Argonne National Laboratory

Press Releases

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Researchers using the Advanced Photon Source at Argonne have found a way to harness the quantum behavior of solid oxide fuel cells to make them even more efficient and robust. In doing so, they’ve observed a new type of phase transition in an oxide material.
Technique improves the efficacy of fuel cells

Researchers using the Advanced Photon Source at Argonne have found a way to harness the quantum behavior of solid oxide fuel cells to make them even more efficient and robust. In doing so, they’ve observed a new type of phase transition in an oxide material.

May 16, 2016
Argonne X-ray physicist Haidan Wen received a DOE Early Career Award, a prestigious research grant for $2.5 million over five years. Photo by Wes Agresta/Argonne National Laboratory; click to view larger.
X-ray scientist Haidan Wen wins DOE Early Career Award

Argonne X-ray physicist Haidan Wen received a DOE Early Career Award, a prestigious research grant for $2.5 million over five years.

May 3, 2016
Cast iron can be modified through the manufacturing process to optimize its mechanical and physical properties, such as strength and durability. This property makes it a material of choice for use in the transportation and machinery industries, which rely on cast iron's resistance to wear, deformation, and rusting to design high-performance bridges, tools, and engine parts.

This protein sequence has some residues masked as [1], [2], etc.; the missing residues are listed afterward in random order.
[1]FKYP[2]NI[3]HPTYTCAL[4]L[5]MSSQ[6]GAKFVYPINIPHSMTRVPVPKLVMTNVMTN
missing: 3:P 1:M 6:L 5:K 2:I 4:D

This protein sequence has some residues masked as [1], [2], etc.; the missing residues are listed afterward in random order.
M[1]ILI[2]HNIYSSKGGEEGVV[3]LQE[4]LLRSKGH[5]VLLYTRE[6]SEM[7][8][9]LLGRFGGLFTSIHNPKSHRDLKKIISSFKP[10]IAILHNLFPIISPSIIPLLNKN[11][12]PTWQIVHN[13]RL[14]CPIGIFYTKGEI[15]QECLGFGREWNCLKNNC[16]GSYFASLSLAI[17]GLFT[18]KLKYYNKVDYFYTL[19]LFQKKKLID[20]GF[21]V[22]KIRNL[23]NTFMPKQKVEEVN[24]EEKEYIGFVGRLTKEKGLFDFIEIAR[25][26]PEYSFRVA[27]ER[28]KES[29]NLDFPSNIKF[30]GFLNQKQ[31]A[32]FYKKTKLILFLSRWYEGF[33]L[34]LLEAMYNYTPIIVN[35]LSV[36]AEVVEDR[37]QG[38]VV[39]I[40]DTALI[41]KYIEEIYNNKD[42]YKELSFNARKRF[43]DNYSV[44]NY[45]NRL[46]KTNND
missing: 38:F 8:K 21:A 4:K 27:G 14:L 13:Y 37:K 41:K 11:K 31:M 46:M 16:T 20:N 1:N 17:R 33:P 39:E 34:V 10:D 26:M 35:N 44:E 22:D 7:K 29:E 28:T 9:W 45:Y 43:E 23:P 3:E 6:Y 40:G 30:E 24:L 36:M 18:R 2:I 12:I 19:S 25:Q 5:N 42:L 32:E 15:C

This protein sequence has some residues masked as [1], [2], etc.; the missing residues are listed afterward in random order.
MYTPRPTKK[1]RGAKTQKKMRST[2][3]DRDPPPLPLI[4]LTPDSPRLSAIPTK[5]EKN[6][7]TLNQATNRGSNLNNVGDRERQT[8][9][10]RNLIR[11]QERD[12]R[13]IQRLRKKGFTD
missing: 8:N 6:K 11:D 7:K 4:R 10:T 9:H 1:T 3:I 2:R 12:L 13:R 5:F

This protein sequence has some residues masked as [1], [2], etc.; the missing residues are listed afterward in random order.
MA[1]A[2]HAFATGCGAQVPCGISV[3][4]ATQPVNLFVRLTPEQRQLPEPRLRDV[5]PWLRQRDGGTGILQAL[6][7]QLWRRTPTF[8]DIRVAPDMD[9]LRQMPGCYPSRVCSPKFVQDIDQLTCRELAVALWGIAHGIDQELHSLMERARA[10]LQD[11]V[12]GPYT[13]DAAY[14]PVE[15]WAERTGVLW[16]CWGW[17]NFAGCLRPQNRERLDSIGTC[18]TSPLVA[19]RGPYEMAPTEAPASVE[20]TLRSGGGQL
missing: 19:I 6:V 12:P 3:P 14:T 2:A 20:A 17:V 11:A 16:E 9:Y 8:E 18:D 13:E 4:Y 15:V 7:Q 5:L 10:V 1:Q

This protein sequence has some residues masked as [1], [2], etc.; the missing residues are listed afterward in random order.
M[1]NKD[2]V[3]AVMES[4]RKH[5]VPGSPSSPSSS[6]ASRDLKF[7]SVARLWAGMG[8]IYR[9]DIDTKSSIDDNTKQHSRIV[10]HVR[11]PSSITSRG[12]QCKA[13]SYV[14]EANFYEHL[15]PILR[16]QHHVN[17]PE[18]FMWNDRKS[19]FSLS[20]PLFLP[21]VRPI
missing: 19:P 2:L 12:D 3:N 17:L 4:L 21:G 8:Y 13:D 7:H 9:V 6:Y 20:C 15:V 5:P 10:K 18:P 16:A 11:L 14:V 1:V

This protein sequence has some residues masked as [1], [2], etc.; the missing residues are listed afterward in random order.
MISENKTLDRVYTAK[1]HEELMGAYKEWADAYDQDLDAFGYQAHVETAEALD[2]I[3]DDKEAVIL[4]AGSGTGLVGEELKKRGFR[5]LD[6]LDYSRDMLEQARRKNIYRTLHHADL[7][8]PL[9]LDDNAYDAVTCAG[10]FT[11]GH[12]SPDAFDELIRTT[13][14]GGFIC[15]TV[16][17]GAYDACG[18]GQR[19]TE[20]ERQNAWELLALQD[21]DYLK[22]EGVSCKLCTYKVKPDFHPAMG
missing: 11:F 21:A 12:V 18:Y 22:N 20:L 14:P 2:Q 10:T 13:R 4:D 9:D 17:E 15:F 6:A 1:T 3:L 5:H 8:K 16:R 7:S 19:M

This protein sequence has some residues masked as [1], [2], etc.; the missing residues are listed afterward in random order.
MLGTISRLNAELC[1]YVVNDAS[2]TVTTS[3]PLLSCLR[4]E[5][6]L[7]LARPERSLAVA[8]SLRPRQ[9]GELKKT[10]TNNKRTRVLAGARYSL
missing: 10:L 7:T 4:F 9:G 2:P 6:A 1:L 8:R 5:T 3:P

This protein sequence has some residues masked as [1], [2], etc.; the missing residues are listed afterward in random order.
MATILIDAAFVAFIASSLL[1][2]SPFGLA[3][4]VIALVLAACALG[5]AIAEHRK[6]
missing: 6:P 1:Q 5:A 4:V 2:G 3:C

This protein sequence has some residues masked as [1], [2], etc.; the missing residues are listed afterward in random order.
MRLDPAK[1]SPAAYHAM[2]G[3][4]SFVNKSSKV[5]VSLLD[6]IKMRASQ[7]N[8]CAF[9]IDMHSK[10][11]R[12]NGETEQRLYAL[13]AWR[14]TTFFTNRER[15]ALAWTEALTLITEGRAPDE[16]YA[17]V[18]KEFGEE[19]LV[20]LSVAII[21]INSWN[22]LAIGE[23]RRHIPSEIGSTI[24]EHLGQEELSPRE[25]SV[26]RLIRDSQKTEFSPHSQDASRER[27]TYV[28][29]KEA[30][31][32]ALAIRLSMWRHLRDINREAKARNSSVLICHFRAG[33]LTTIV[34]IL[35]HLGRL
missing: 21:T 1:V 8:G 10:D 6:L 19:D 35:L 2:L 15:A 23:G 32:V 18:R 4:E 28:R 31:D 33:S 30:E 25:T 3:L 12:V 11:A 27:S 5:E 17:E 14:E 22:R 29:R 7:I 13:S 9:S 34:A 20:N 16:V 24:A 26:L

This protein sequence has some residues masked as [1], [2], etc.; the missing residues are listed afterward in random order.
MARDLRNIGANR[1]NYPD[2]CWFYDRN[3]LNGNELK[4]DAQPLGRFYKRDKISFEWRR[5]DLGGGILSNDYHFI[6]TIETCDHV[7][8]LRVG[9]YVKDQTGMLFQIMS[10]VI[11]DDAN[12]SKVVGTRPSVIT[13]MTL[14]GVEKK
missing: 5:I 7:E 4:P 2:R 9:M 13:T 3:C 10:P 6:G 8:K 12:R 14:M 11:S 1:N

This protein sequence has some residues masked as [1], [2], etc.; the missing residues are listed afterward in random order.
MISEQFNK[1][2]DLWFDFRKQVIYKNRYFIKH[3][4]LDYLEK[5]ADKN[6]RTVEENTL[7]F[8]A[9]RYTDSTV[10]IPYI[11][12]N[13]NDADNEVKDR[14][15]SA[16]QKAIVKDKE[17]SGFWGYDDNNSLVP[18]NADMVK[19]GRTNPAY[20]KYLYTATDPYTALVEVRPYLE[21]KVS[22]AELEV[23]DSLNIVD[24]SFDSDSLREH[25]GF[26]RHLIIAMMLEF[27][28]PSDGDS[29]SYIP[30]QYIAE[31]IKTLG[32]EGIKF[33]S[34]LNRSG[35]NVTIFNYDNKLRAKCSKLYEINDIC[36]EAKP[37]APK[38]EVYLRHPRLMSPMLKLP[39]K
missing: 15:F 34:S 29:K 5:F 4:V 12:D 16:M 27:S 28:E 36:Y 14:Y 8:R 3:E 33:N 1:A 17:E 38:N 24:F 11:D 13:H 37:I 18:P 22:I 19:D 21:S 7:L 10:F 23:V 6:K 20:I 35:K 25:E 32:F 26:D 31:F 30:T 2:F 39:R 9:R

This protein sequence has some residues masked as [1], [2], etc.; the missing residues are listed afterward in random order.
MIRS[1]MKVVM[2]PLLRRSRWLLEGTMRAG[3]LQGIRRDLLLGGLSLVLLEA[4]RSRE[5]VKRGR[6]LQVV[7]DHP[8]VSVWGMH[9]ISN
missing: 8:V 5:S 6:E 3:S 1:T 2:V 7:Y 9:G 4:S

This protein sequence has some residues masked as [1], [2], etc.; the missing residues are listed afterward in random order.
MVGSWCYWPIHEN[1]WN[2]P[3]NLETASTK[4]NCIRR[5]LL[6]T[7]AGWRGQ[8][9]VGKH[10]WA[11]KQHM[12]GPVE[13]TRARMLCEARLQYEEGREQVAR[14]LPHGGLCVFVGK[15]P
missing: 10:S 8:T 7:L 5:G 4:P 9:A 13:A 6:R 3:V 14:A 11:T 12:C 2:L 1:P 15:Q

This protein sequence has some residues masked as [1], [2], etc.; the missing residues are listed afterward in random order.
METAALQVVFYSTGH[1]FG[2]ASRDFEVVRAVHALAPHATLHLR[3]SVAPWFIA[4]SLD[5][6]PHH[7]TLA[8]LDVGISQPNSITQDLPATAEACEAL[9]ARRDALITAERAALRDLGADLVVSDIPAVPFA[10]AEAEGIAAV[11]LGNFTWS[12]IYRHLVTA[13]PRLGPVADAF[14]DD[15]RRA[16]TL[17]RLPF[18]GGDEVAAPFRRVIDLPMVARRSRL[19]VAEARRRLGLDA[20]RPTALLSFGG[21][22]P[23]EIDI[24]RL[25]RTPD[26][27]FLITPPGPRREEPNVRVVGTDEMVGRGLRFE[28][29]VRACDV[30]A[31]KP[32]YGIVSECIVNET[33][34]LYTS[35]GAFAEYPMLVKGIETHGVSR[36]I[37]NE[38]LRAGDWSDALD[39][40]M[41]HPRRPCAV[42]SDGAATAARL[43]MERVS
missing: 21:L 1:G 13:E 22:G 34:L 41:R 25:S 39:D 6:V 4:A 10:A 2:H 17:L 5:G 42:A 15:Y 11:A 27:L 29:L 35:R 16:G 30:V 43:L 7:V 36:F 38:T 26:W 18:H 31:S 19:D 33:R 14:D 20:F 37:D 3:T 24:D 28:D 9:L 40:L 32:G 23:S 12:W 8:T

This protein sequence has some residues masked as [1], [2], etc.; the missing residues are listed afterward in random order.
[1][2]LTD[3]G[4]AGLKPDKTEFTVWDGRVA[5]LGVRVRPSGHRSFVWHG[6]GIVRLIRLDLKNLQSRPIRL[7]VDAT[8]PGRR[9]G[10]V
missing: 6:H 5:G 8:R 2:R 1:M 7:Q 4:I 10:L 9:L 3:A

High-energy X-rays give industry affordable way to optimize cast iron

Researchers from Caterpillar and Argonne conducted a proof-of-principle study that shows that high-energy synchrotron X-rays from the Advanced Photon Source can provide a new, affordable way for industry to optimize the mechanical and physical properties of cast iron in the manufacturing process.

December 7, 2015
This light micrograph shows a region of the chiton’s shell surface with multiple small dark-pigmented eyes composed of aragonite, the same biomineral that also makes up the rest of the shell. Credit: Wyss Institute at Harvard University.
Protective shell of a sea-dwelling chiton paves the way towards new materials

Taking a cue from nature, a cross-institutional collaboration involving researchers from the Wyss Institute for Biologically Inspired Engineering at Harvard and MIT has deciphered how the biomineral making up the body armor of a chiton mollusk has evolved to create functional eyes embedded in the animal’s protective shell.

December 1, 2015
Members of the Intermediate Energy X-ray collaborative development team standing in front of the beamline. Left to right: Jessica McChesney, Yizhi Fang, Tim Roberts, Mohan Ramanathan, Mike Fisher, Fanny Rodolakis, and Ruben Reininger.
Novel intermediate energy X-ray beamline opening for researchers

Researchers working to create innovative electronic systems and to understand the fundamental properties of magnetism and electronics to tackle grand challenges such as quantum computing have an new tool in their arsenal.